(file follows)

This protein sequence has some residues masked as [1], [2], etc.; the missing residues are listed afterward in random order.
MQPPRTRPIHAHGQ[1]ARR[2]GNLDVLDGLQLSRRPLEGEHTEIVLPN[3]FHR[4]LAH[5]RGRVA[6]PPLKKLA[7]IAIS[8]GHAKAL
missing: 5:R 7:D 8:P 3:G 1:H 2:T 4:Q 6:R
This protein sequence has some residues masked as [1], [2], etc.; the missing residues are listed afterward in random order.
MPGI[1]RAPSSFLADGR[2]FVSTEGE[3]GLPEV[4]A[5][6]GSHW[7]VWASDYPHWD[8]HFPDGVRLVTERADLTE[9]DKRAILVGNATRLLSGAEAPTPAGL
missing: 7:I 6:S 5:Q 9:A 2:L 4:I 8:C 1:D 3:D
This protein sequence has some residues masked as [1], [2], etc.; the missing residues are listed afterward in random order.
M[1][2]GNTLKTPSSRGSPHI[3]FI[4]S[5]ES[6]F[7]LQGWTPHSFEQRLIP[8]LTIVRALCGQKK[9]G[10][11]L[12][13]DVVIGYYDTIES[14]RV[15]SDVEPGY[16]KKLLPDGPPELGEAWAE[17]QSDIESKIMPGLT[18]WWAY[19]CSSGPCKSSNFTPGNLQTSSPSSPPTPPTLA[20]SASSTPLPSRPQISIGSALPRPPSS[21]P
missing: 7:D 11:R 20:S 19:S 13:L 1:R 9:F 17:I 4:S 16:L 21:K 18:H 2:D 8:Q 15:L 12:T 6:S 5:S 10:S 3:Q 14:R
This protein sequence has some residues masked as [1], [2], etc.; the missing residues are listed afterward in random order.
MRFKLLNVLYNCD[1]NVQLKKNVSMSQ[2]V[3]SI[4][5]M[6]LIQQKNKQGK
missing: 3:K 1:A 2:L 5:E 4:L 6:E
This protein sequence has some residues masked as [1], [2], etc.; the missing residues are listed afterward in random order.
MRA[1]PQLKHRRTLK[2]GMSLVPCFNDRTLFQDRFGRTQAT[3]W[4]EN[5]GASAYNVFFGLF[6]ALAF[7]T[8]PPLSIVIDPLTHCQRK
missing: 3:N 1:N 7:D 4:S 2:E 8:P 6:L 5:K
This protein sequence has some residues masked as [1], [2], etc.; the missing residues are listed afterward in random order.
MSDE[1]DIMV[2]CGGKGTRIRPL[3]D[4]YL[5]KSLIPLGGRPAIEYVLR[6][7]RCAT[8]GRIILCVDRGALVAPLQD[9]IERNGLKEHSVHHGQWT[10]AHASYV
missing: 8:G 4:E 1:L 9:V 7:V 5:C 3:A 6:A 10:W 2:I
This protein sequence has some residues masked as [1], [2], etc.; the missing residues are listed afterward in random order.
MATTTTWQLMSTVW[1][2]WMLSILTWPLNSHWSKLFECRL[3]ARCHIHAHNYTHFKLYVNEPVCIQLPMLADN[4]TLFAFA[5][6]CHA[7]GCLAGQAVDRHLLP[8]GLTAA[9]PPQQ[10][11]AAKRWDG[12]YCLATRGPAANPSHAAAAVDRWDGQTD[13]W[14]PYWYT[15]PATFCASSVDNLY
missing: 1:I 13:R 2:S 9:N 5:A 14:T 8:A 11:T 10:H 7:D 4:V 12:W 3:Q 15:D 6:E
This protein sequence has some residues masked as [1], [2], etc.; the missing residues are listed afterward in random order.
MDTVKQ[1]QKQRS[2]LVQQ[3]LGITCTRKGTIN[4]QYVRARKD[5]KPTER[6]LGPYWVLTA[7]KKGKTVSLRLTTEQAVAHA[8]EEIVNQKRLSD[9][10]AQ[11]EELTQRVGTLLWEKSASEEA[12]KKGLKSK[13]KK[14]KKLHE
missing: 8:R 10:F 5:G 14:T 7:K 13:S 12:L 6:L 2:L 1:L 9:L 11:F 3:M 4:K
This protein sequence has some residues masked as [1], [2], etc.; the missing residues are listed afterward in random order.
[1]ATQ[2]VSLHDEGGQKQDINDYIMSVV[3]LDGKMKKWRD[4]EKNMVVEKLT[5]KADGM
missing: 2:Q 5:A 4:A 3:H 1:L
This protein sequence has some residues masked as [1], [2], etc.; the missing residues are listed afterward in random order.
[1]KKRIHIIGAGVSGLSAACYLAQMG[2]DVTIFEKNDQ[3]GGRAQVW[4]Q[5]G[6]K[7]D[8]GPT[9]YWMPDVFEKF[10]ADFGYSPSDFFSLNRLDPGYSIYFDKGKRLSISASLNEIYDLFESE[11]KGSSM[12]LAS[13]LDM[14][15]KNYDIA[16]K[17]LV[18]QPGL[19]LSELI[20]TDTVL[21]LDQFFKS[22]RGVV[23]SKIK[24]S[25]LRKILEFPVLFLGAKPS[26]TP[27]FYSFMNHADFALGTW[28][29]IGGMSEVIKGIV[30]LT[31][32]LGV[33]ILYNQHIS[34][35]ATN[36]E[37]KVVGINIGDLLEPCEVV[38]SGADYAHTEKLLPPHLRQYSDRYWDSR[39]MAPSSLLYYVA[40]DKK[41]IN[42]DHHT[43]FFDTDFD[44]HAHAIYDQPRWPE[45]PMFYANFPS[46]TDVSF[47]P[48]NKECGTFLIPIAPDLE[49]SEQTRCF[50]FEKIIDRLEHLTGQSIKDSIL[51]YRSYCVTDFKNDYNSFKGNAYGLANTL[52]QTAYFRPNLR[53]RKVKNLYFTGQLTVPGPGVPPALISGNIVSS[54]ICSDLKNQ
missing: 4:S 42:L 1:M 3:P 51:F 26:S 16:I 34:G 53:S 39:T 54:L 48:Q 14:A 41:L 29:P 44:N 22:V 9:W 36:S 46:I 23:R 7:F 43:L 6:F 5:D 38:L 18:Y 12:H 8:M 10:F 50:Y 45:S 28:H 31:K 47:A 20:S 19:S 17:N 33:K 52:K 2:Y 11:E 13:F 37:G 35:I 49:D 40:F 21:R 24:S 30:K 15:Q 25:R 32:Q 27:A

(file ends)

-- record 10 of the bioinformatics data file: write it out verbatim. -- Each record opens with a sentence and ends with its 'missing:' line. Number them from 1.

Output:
This protein sequence has some residues masked as [1], [2], etc.; the missing residues are listed afterward in random order.
[1]KKRIHIIGAGVSGLSAACYLAQMG[2]DVTIFEKNDQ[3]GGRAQVW[4]Q[5]G[6]K[7]D[8]GPT[9]YWMPDVFEKF[10]ADFGYSPSDFFSLNRLDPGYSIYFDKGKRLSISASLNEIYDLFESE[11]KGSSM[12]LAS[13]LDM[14][15]KNYDIA[16]K[17]LV[18]QPGL[19]LSELI[20]TDTVL[21]LDQFFKS[22]RGVV[23]SKIK[24]S[25]LRKILEFPVLFLGAKPS[26]TP[27]FYSFMNHADFALGTW[28][29]IGGMSEVIKGIV[30]LT[31][32]LGV[33]ILYNQHIS[34][35]ATN[36]E[37]KVVGINIGDLLEPCEVV[38]SGADYAHTEKLLPPHLRQYSDRYWDSR[39]MAPSSLLYYVA[40]DKK[41]IN[42]DHHT[43]FFDTDFD[44]HAHAIYDQPRWPE[45]PMFYANFPS[46]TDVSF[47]P[48]NKECGTFLIPIAPDLE[49]SEQTRCF[50]FEKIIDRLEHLTGQSIKDSIL[51]YRSYCVTDFKNDYNSFKGNAYGLANTL[52]QTAYFRPNLR[53]RKVKNLYFTGQLTVPGPGVPPALISGNIVSS[54]ICSDLKNQ
missing: 4:S 42:L 1:M 3:P 51:F 26:S 16:I 34:G 53:S 39:T 54:L 48:Q 14:A 41:L 29:P 44:N 22:V 9:W 36:S 46:I 23:R 7:F 43:L 6:F 5:D 38:L 18:Y 12:H 8:M 10:F 50:Y 45:S 28:H 31:K 47:A 20:S 19:S 17:N 33:K 52:K 2:Y 11:E 13:F 37:G 35:I 49:D 40:F 21:R 24:S 30:K 15:Q 25:R 32:Q 27:A